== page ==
Over the past decade, about 1 in 10 universities at the major college level replaced their head football coaches annually for performance-related reasons. But a recent study suggests that replacements do not tend to make underperforming teams much better in subsequent seasons and frequently make them worse.
Anecdotal evidence and scientific analysis indicate that replacing a coach is no guarantee of success. Houston finished 5-7 this season after changing its coordinator. Wisconsin is a middling 7-5 after firing its line coach. The Badgers reached the Big Ten Conference title game only because N.C.A.A. penalties left Ohio State and Penn State ineligible.
A study published last month in Social Science Quarterly may provide sobering news to Auburn, Tennessee and other universities that have fired their coaches. Using data from 1997 to 2010, the study compared the performance of major college teams that replaced their coach with teams with similar records that kept their coach.
The results, tracked over a five-year period following the coaching changes, might surprise many. The lowliest teams subsequently performed about the same as other struggling teams that did not replace their coach. Mediocre teams — those that won about half their games in the year before a coaching change — performed worse than similar teams that did not replace their coach.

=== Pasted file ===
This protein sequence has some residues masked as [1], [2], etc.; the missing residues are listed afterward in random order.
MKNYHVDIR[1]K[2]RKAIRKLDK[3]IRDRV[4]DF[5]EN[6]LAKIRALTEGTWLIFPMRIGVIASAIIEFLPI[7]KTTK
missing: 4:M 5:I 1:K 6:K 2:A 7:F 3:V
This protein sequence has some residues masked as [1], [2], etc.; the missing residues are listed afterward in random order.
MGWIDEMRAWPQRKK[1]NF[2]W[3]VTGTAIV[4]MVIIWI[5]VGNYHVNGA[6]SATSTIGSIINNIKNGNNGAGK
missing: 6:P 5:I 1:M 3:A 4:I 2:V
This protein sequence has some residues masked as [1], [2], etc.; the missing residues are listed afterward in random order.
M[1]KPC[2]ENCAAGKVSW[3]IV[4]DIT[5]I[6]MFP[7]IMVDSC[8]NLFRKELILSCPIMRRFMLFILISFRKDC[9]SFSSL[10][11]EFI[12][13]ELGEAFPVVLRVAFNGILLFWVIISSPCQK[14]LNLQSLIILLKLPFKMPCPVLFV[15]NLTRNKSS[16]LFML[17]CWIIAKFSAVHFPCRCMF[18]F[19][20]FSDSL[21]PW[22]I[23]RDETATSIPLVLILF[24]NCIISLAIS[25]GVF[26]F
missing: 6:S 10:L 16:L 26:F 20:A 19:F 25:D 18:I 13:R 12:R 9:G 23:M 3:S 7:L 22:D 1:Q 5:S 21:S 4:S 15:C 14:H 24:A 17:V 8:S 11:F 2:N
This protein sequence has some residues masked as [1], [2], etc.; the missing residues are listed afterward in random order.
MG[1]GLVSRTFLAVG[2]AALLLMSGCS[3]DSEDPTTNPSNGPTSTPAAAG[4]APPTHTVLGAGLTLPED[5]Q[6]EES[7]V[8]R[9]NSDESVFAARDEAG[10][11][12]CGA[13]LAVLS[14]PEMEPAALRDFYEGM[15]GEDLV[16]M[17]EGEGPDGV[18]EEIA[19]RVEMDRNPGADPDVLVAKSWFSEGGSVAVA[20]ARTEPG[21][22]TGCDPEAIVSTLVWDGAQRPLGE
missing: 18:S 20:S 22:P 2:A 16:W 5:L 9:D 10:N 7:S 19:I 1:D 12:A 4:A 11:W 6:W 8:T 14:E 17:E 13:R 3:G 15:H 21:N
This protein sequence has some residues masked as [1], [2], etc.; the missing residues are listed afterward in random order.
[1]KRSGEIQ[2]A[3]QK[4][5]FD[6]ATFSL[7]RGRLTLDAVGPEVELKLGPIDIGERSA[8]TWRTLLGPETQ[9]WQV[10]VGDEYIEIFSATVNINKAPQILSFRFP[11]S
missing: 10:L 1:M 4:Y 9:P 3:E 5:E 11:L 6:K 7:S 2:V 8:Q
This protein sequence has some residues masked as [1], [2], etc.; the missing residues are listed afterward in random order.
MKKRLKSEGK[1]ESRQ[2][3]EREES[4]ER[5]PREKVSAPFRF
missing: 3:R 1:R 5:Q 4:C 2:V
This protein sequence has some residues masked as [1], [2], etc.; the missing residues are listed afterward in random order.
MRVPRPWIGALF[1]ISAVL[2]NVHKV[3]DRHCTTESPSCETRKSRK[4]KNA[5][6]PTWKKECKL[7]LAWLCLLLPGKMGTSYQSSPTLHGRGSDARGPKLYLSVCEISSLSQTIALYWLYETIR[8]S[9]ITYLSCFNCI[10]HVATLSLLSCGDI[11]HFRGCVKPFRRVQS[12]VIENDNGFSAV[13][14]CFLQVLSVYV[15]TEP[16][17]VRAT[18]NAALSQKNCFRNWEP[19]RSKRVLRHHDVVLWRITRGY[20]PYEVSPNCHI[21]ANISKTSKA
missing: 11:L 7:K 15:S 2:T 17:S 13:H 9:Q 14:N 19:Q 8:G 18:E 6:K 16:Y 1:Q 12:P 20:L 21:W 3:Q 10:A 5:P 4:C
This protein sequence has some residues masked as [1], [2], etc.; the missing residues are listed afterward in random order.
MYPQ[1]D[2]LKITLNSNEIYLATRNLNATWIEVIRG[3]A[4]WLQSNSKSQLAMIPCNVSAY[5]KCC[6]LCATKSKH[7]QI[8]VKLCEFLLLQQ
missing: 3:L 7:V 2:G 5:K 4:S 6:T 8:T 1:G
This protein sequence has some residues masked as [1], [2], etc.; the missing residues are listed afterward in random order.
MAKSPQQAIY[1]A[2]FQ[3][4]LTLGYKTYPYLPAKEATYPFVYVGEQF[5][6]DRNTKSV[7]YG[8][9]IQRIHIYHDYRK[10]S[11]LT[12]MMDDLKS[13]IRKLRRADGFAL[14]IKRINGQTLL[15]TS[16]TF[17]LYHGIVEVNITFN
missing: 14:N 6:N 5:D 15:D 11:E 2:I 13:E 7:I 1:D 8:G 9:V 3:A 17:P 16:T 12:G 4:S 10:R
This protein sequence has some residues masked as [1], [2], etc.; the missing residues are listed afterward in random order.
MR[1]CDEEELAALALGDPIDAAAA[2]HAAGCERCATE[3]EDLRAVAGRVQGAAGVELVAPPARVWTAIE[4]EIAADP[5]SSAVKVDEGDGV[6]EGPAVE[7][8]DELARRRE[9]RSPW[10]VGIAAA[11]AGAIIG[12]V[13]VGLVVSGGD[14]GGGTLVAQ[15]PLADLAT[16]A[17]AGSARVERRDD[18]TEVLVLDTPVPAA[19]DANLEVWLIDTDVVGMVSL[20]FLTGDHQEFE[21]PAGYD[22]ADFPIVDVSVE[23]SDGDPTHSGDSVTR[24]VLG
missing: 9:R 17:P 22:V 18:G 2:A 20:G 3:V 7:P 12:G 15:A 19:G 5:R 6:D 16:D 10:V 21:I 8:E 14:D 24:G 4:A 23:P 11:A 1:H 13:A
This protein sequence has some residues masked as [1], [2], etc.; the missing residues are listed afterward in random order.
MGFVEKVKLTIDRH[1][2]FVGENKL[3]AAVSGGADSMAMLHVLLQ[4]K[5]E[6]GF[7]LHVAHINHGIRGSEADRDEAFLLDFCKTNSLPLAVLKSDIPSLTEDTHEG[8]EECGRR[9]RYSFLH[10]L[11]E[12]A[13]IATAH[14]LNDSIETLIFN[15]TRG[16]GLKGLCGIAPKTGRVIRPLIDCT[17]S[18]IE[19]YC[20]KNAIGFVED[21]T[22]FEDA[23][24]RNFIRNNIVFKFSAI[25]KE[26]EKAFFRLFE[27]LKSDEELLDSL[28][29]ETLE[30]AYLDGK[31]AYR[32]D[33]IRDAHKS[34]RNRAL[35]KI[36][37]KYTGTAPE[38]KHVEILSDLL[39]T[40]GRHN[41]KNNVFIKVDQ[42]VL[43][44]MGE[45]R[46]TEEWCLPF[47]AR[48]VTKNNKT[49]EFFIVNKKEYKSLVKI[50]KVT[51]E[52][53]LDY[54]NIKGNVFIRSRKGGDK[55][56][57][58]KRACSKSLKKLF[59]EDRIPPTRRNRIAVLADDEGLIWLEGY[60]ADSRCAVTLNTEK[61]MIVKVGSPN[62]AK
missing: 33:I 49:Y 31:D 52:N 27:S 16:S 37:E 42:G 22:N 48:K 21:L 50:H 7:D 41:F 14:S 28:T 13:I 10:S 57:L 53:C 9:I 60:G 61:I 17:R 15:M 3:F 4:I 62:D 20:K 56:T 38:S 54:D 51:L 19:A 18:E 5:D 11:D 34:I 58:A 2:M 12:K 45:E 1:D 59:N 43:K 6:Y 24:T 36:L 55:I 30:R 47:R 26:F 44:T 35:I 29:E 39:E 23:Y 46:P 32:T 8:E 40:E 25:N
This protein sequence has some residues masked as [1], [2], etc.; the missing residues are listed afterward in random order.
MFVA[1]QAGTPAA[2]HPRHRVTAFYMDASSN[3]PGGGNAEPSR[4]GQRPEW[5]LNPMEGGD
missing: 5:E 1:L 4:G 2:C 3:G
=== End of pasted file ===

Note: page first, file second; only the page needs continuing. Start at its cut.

The reasons for this are not clearly understood, but may stem from an adjustment period required by a coach at a new university, the time players need to learn a new system and disruptions made to recruiting networks, said E. Scott Adler, an associate professor of political science at the University of Colorado and the lead author of the study.
Color me shocked that in the real world it’s far less easy to replace a head coach successfully than anybody with an attitude, a pseudonym and a keyboard insists it is.
Statistically speaking, Adler said: “There’s not much to be said for every few years dumping a coach who’s had a couple bad seasons. In the long run, you are about in the same situation down the road if you had done nothing and ridden out the storm.”
Yes, but Nick Saban! (Who, it should be remembered, was Alabama’s second choice, after RichRod. I’m sure things would have worked out exactly the same way if he’d have taken the ‘Bama job.)